In the executive leader peer-based advising teams I chair, the hardest work is to keep us curious. A CEO's working day is too often conversation after conversation of needing to provide perspective without really being able to listen. CEOs get into telling mode too quickly because of the constant press to move on to the next item.
So . . .as we work on the big challenges we face together, we have to make sure we are listening well before we start offering counsel. And listening well starts with BEING PRESENT, and then moves to ENGAGING CURIOSITY, and then to DEMONSTRATING UNDERSTANDING, before we start TELLING.
We do our best work when we follow this sequence. We admit this is the case. We also admit that it is hard to cease the less productive momentum of telling without listening and move in this new and proven direction as a course of habit.
There are a number of methods we can use to keep the reminder to be curious first in front of us without getting discouraged. One method I've been using is to have the following on the back of the name tents we put on the table:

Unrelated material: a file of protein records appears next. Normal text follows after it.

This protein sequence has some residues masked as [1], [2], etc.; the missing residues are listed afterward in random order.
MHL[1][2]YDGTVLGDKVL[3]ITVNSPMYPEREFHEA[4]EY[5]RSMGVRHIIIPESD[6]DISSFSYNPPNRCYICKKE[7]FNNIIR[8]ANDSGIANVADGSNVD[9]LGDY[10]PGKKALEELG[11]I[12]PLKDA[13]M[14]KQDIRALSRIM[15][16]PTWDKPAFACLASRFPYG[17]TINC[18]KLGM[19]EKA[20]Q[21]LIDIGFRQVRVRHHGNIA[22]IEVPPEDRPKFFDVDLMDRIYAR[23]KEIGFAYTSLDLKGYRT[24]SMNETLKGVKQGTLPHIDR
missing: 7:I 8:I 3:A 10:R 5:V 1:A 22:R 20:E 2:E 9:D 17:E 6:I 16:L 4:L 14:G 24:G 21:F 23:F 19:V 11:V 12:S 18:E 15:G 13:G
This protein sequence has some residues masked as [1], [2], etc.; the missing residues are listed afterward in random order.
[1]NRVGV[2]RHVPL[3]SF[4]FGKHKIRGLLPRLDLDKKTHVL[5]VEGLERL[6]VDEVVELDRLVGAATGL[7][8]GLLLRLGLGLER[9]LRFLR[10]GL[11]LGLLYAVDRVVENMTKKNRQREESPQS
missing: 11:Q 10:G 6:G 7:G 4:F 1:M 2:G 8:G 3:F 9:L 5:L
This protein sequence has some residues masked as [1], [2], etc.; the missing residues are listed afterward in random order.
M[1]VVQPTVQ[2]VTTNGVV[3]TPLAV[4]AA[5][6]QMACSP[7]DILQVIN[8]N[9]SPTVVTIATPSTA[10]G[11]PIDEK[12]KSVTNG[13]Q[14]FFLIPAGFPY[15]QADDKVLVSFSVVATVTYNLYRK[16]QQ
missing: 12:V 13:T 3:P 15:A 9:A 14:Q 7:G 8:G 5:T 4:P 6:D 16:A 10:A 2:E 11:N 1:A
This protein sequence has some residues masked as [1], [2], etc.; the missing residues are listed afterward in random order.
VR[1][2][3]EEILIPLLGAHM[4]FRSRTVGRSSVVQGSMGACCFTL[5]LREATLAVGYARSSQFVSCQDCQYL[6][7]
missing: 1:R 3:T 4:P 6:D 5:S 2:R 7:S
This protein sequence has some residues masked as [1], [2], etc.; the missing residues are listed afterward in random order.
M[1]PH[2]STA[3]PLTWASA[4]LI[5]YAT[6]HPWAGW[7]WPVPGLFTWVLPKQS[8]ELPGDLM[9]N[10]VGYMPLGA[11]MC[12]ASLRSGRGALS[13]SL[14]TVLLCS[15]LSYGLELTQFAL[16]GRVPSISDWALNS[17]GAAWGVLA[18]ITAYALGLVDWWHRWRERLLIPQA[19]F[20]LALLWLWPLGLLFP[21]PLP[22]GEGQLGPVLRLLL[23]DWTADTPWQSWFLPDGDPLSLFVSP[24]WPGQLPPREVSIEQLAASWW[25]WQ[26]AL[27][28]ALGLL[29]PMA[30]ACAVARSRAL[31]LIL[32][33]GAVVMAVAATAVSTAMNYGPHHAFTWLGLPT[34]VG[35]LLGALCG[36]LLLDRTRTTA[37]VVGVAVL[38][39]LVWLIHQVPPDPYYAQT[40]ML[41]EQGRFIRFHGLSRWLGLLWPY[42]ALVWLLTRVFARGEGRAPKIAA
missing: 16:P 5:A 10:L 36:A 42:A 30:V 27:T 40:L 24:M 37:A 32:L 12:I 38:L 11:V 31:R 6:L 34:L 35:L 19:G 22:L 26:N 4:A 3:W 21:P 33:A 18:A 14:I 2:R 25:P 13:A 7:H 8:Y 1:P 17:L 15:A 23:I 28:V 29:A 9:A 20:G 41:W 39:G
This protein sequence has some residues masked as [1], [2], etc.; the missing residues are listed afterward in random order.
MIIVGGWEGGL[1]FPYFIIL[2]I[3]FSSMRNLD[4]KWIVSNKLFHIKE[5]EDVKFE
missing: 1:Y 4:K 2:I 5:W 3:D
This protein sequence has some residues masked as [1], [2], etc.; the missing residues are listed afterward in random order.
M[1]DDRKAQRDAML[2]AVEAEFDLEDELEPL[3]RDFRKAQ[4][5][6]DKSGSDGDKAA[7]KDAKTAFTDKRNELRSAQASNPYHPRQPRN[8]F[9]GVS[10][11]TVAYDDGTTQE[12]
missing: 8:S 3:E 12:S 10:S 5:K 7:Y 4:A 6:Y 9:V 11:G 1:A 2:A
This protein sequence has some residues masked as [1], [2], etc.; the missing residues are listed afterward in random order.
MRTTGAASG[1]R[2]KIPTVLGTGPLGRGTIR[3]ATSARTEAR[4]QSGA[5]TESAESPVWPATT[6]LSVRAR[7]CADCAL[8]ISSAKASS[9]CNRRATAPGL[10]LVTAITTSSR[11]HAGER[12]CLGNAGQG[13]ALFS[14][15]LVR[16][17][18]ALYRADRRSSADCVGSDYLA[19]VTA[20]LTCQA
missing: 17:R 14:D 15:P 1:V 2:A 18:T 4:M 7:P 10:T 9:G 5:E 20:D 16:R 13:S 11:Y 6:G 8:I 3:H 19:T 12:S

- I am not omniscient (I am open to learn).
- I am not omnipotent (My weaknesses are in this room with me).
- I am not omnipresent (My cell phone is off so I can be fully here).
- I am not sovereign (I seek to be a better steward leader).
- I am not infinite (I am still discovering my capacities and limits).
We see each other's names when we look around the room, but when we look at our own name tent we get the reminder that we are not God along with an invitation to keep our curiosity alive. I'll change this up from time to time so that we can keep the reminder fresh.
We also grant permission to each other to point out that we shifted to telling before we demonstrated understanding, or to tease each other by asking "do you want to change our statement to a question?"
It is harder work to keep this focus than it might sound. But, oh, the rewards of engaging the curiosity drive before launching into telling someone what we think! Problems not only get managed, sometimes they get solved.